This assignment for you, as wives and mothers, has great advantages.

In the first place, it is home work–you can do it in the living-room with a baby in your lap or in the kitchen with a can opener in your hand. If you’re really clever, maybe you can even practice your saving arts on that unsuspecting man while he’s watching television!

He finishes up with this rousing sentiment to the college graduates of 1955 . .

In modern America the home is not the boundary of a woman’s life. There are outside activities aplenty. But even more important is the fact, surely, that what you have learned and can learn will, fit you for the primary task of making homes and whole human beings in whom the rational values of freedom, tolerance, charity and free inquiry can take root.

Damn. As I listen to the book and learn more about the feminist struggle I get angrier and angrier. Why didn’t we ever talk about this stuff before? Why wasn’t The Feminine Mystique taught to us in high school. Because it should have been, it probably still should be.

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5 Comments

  1. amy a. 16.Mar.10 at 2:03 pm

    the other thing that blows my mind about this is that it only happened 60 some years ago – my mom and grandma’s generation. every day i forget the crap they had to go through so i can make my own choices.

    Reply
  2. kim 19.Mar.10 at 12:25 pm

    awesome. I picked up a copy in the used/reject section at the library a few months ago and haven’t gotten a chance to read it yet. it just jumped up to second-to-next to read.

    Reply
  3. Geetha 20.Mar.10 at 7:30 am

    Woah..I really need to read this book..Just reading the excerpts made my blood pressure rise..” The primary task of making homes??” What bull shit..What would be the primary task of men then? If such a comment was made now, he’d get hate mail by the truckloads..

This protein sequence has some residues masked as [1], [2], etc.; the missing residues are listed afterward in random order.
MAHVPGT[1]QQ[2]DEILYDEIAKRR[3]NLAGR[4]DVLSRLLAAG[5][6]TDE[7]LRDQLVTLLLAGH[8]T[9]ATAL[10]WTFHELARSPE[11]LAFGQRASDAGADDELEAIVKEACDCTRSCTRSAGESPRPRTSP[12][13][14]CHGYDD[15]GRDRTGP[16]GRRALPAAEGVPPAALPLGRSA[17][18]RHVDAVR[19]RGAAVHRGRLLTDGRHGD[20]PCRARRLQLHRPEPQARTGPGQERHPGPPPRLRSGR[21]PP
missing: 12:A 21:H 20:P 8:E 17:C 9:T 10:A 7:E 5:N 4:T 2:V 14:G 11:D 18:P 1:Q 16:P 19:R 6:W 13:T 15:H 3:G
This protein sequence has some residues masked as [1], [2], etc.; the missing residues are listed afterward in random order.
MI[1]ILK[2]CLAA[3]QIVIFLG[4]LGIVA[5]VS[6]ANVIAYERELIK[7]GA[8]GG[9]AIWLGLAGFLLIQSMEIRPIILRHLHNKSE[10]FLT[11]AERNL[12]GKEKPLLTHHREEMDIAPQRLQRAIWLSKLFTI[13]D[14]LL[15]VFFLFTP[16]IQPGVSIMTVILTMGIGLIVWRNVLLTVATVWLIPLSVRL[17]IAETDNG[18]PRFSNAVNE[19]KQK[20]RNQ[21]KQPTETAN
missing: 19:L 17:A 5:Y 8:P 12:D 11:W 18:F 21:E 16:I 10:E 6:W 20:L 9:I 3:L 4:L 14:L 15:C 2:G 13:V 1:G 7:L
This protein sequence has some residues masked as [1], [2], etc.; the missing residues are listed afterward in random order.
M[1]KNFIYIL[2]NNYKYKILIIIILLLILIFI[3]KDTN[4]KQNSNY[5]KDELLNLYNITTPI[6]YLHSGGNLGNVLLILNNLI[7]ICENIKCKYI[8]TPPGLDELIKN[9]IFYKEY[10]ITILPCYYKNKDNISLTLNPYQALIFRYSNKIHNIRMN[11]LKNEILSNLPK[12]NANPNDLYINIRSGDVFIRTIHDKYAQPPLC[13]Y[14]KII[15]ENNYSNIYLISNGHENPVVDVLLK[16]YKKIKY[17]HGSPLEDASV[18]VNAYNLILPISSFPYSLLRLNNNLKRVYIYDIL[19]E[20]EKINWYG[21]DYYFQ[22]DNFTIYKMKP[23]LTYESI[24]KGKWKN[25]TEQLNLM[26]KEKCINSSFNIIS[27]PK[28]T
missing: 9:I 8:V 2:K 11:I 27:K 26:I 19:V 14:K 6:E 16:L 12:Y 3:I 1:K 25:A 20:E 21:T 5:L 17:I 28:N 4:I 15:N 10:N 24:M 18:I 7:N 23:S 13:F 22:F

Reply
  4. Ellen 20.Mar.10 at 8:02 am

    Read it as soon as I was old enough to be issued an adult library card (eleven, twelve?). Read that and The Female Eunuch and every other feminist thing I could get my hands on. This when they were still fairly new and the world was, I think, or at least seemed to me to be a more optimistic place. Things were gonna get better, it was just a matter of time… Now things don’t look so good to me.

    But of that suite of books on feminism from that period, the one that stands out head and shoulders above the rest is Shulamith Firestone’s “The Dialectic of Sex”. I read Friedan, back in the day, and thought, yeah, oh, right, well duh. Then I read Firestone and my head exploded.

    Never been the same since. Every seventh grader should be given a copy of The Dialectic on their first day of junior high school. It would change the world in a big way.

    Reply
  5. ep 20.Mar.10 at 10:10 am

    I’ve been reading a lot about Eleanor of Aquitaine recently and she was fighting the same fight – perceptions of the role of woman – in the 12th century. We’ve come a long way baby? Not. The fight is still out there.

    Reply